Playing Wednesday is Lucia LaNave. “She’s always been the icon of darkness, and the story’s about her almost morphing into someone with feelings who wants to know what love is like — that’s what she gets with Lucas,” said LaNave. “She’s often hesitant to let herself go, except when she’s with him.”
“I love this role because I get to explore this level of love,” she continued. “And I’m optimistic and cheery, so it’s fun to play someone who’s my polar opposite. She also has amazing songs. I like singing ‘One Normal Night,’ in which Wednesday’s begging her family to be normal for just one night. And ‘Pulled’ is my big solo about her being pulled in a new direction. It introduces the new Wednesday, and you see her change before your eyes — it’s very cool.”
LaNave said people will both enjoy and relate to this show’s “sweet story about family dynamics.”
Kathy Young plays Grandma. “She’s 102, and I can’t wait ’til they make me up to look that old,” said Young. “She’s a feisty, little thing; nobody knows whose grandmother she is, but she’s part of the family. Grandma’s a lot of fun and makes her own herbs, potions and remedies. At some point, she tries to be normal, but she doesn’t understand what normal is. She has a soft spot for [her grandson] Pugsley, but is mainly spunky. She’s energetic and witty and has some great lines.”
Young especially likes the show’s opening number, “When You’re an Addams,” because there’s finger-snapping and the family’s ancestors come out of their crypt. She said the audience will love the play’s funny characters, and “The music is great. The cast gels so well together, and it’s just a fun show, all the way around.”
Portraying Uncle Fester is Mike Cash. “He’s zany and unpredictable, a romantic and funny,” said Cash. “He has great songs, including a romantic number, ‘The Moon and Me,’ a beautiful ballad. And he has great quips and punchlines. It’s wonderful playing him because I get a license to be ridiculous — which is my specialty.”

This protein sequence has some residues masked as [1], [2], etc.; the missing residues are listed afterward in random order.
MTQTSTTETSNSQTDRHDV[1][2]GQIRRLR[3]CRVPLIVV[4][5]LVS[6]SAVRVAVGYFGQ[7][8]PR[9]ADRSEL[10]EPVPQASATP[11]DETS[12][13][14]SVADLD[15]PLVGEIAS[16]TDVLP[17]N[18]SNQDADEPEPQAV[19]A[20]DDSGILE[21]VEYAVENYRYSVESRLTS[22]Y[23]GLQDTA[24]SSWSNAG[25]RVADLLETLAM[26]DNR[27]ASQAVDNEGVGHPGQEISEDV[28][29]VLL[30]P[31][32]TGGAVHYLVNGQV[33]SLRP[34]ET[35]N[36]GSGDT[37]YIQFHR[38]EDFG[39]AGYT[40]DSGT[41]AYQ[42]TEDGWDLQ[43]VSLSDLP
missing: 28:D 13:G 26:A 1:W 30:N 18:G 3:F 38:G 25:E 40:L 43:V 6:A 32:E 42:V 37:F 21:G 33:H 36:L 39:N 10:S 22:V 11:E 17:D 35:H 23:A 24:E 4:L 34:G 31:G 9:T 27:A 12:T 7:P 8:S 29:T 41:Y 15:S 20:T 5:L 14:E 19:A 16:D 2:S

Besides that, said Cash, “It’s a 10-year reunion for me and my cast mates from Alliance’s 2006 production of ‘The Wizard of Oz.’ I was the Scarecrow; Billy Clay, the Tin Man; Jim Mitchell, the Cowardly Lion; John Totten, the Wizard; and Kathy Young was in the ensemble. And we all had great chemistry, which we’re re-creating now.”
Cash said most of the leads are seasoned actors and the audience will be transported somewhere else for two hours “to enjoy themselves and forget all the things that weigh them down. They’ll laugh from start to finish.”
“The whole cast is fantastic,” added Director Leslie Anne Ross. “This is the role of a lifetime for Jim – he’s perfect for it – and Grace has a fabulous singing voice. The mainly female dancers comprising the chorus of Addams family ancestors are all phenomenal, and the audience will love all the singing, dancing and funny double entendres.”
Show times are Friday-Saturday, April 29-30, May 6-7 and May 13-14, at 7:30 p.m., and Sunday, May 15, at 2 p.m. Tickets are $16-18 at www.theallianceth....